I just bought a 1979 spitfire needs a lot of work .I paid 1000.00 for it. My boyfriend said I paid to much I say I didn't Do you think I did

Asked by Aug 15, 2015 at 04:33 PM about the 1979 Triumph Spitfire

Question type: Maintenance & Repair

7 Answers

70,875

I think if you really like the car and have real plans for fixing/restoring it, you didn't pay too much. Two years ago I paid $1500 for my '00 Grand Prix. It had sat, under a tree, in my Sister & Brother-In- Law's driveway for 18 months. It was filthy, had a flat tire, and I had to tow it home! This particular Grand Prix has a lot of sentimental value to me. Someone else probably wouldn't have paid $500 for it. But to me the car is worth far more than what I paid for it. Good luck with your MG. I hope you get much enjoyment out of it. Just like I am with my Grand Prix. HTH. -Jim

52,535

Depends on the condition, I suspect your boyfriend is correct.

257,495

$1000 sounds fair if it runs and min. rust.

20

Do you like it? Does it run/drive? If your happy don't let anybody run it down.

2 of 2 people found this helpful.

It does not run has been sitting for 20 years doesn't have all the parts And yes it has lots of rust

20

I have 2 doors with glass

70,875

What are your plans for this car? Fixing up and getting to drive an old car can be fun and rewarding. It does take time and money. If the car is mostly complete, that's half the battle. I'm sure there's Triumph clubs and forums out there that will be of great help. Start by joining them. Find others who share your affection for these cars and can point you to shops and parts sources. Get a factory shop manual and a factory body manual. These books or CDs (whichever form you like best) will be extremely helpful in getting this car back to running condition. You obviously bought this car because you like it and wanted it. The next step is start enjoying it. As you start working on it even the little things will be rewarding. Like getting the lights to work. Or finding that window glass. You'll enjoy slowly bringing it back to life one step at a time. Then when you finally get to drive it. That'll be the biggest thrill of all. Keep your eye on the prize, dig in, and have fun. HTH. -Jim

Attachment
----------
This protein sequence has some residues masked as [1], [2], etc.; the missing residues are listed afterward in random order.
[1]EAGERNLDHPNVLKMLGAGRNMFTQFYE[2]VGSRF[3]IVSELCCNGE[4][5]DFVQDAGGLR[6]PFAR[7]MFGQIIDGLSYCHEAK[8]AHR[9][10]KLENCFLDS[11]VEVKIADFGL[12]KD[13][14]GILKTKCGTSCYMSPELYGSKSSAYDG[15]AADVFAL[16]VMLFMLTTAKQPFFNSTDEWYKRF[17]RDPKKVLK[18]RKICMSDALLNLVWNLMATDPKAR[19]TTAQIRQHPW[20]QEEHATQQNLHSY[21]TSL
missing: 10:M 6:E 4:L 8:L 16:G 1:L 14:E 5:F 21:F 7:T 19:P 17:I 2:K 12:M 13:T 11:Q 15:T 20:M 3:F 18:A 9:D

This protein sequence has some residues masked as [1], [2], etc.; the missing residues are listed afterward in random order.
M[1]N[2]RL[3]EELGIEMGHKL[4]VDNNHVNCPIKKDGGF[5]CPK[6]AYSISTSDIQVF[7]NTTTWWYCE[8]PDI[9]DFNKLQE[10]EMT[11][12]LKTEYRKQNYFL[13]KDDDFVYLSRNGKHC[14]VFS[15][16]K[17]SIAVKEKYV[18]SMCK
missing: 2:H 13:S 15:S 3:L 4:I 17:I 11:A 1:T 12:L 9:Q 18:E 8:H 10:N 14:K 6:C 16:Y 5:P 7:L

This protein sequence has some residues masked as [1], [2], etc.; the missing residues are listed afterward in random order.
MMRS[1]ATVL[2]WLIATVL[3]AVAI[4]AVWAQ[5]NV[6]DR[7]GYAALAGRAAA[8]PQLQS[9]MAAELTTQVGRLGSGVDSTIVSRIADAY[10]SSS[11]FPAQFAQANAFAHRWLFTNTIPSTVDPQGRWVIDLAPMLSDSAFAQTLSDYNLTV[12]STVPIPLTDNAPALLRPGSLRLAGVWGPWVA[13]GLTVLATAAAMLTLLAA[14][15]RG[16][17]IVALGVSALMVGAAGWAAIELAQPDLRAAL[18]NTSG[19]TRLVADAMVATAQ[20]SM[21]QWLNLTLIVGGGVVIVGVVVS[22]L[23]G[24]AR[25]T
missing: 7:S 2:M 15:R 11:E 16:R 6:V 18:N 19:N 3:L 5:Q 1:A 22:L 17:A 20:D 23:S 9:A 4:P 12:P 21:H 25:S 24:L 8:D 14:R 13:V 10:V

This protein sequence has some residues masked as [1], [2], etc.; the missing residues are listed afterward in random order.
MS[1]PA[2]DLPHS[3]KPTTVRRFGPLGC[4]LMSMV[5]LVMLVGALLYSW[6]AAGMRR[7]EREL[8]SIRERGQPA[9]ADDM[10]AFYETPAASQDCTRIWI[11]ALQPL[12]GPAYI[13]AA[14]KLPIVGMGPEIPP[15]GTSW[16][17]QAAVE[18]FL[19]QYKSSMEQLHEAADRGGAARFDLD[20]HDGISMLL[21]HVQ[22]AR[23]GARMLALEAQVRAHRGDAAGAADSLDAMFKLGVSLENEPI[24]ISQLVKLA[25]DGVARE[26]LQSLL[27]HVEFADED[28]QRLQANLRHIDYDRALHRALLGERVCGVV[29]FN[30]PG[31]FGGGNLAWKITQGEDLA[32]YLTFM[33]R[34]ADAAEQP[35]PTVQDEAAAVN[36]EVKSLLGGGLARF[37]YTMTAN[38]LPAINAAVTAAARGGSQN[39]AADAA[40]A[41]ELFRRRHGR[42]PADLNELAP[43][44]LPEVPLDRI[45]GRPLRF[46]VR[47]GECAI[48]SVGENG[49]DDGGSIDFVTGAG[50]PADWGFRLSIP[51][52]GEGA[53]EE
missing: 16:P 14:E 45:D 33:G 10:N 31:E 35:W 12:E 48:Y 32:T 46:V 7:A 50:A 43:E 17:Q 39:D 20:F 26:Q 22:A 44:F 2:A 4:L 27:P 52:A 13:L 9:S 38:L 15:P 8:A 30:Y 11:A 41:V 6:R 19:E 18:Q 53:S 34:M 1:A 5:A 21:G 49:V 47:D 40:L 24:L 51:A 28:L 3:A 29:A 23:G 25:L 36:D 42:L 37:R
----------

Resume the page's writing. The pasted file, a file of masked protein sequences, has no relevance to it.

2 of 2 people found this helpful.

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